Cinemagraphs are a compelling medium that tell a unique story. Many of the best cinemagraphs include a person. Why? Because people make a scene more personal, while helping to draw the viewers eye. That’s why I’m going to teach you how to shoot a portrait cinemagraph, from start to finish.
Creating cinemagraphs can be extremely simple, but when using a person as the subject, there are a few key tips that you’ll need to take into consideration. Follow this step-by-step guide on how to shoot a portrait cinemagraph to get the best results possible.
How To Shoot a Portrait Cinemagraph
STEP 1: Setup Equipment
You’ll need three items:
- SLR or iOS device that records HD video or higher
- Cinemagraph Pro
Start setting up your shot by testing out different camera angles and securing your tripod in place.
If you’re planning on using any lighting equipment, make sure that it is constant lighting, not strobe lighting. If you use strobe lighting, then you may suddenly have flashing in your cinemagraph, or the still frame is much brighter than the video portion of the cinemagraph. Cinemagraphs need to be a seamless blend of photo and video to trick the viewer into thinking they’re seeing a moving photo.
Once you’ve got all of your equipment setup, it’s time to move onto step 2.
STEP 2: Compose the Shot
The biggest tip I can give you, is also the simplest one: compose your shot like you would compose a photo. If you’re a photographer, you’ve already mastered this! All of the attention will be on the model, so make sure the composition of your portrait cinemagraph stands out. Think of it like this: a great cinemagraph could also be a great still photo, the motion just adds to the overall scene.
Think about what sort of loop you want to use in the cinemagraph before actually shooting it. Repeat loops work well for things like flowing water, or rising steam, but a bounce loop may be more appropriate for someone waving or turning their head from side to side.
STEP 3: Direct Your Subject
For people who haven’t modelled for cinemagraphs before, this part is crucial. It’s best to show the model(s) what a cinemagraph is, explain how it is created, and then direct them from there.
Depending on the movement you wish to achieve in the cinemagraph, the tips you give to your subject may vary. If you want only the background in motion, and the model still – then that’s simple! You just need to hit record, capture the perfect pose, then have them leave the scene.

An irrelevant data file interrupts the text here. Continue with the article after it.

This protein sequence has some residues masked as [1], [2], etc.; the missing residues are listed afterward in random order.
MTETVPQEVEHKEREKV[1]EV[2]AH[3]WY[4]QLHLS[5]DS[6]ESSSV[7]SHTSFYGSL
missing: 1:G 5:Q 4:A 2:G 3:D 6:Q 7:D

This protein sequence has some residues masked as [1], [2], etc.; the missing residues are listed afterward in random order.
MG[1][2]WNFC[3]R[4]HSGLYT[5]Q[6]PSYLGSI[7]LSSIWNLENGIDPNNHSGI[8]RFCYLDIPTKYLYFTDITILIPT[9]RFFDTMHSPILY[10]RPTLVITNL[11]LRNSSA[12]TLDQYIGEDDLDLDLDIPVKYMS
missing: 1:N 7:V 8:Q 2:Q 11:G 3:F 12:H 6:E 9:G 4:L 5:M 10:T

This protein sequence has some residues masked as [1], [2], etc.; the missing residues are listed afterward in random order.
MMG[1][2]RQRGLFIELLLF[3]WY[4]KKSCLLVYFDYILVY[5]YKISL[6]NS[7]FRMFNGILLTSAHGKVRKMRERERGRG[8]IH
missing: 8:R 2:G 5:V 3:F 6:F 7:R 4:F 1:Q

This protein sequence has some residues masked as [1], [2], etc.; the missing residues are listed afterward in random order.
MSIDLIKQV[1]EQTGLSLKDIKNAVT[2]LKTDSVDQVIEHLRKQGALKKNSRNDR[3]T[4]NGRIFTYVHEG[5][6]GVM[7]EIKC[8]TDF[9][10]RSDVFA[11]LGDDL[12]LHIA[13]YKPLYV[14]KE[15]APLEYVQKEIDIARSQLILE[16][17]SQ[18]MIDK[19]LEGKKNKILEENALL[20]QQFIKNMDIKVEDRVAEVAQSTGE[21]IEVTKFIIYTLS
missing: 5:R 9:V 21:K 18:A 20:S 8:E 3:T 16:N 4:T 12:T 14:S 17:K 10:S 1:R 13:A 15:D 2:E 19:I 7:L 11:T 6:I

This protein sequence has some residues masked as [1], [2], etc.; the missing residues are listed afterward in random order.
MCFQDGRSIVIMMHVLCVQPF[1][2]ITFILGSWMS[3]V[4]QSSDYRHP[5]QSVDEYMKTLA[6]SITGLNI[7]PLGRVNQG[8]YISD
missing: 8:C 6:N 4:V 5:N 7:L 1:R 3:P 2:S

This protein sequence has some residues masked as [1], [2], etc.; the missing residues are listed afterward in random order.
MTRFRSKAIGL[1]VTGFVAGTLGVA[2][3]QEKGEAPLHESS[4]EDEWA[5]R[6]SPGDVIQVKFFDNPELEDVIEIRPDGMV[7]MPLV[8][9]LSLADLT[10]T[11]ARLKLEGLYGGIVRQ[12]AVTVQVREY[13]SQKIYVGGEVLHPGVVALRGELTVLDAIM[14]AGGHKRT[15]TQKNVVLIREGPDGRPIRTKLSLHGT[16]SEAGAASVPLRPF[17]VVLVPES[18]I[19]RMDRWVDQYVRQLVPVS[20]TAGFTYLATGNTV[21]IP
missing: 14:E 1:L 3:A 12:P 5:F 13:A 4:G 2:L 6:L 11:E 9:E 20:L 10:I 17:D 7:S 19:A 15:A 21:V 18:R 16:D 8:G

If you want motion on the model, then you’ll need to guide them. For example, if you want their hair to flow softly in the wind, then you’ll need them to stay as still as possible, posing, while you apply wind to the hair. Or if you want the model to blink, but everything else be motionless, then you’ll need them to keep their head and body as still as possible. Sometimes it even helps if they hold their breath!
You’ll often need lots of patience, and multiple video clips until you get the desired shot. Pay close attention to what you’re filming to ensure you’ve got the perfect shot before moving onto the next concept.
STEP 4: Use Cinemagraph Pro
If you’ve done all of the steps above, then this last one will be a breeze. Import your clip into Cinemagraph Pro and adjust the timeline to fit the motion you are showing in the cinemagraph. Then, using the paintbrush tool, mask away at the part of the photo you wish to have in motion. You can make finer adjustments to the mask by tweaking the opacity, hardness, and size of the paintbrush. Following that, you’ll need to set the loop to either bounce or repeat. Tada, you’re done! It’s as simple as that.
To take your cinemagraph to the next level, use the adjustment tools within Cinemagraph Pro, or even export your still image to touchup in Photoshop, and re-import it back on top.
Now get out there and start creating some eye-catching portrait cinemagraphs! Read this post for some portrait inspiration: 8 Inspiring Portrait Cinemagraphs.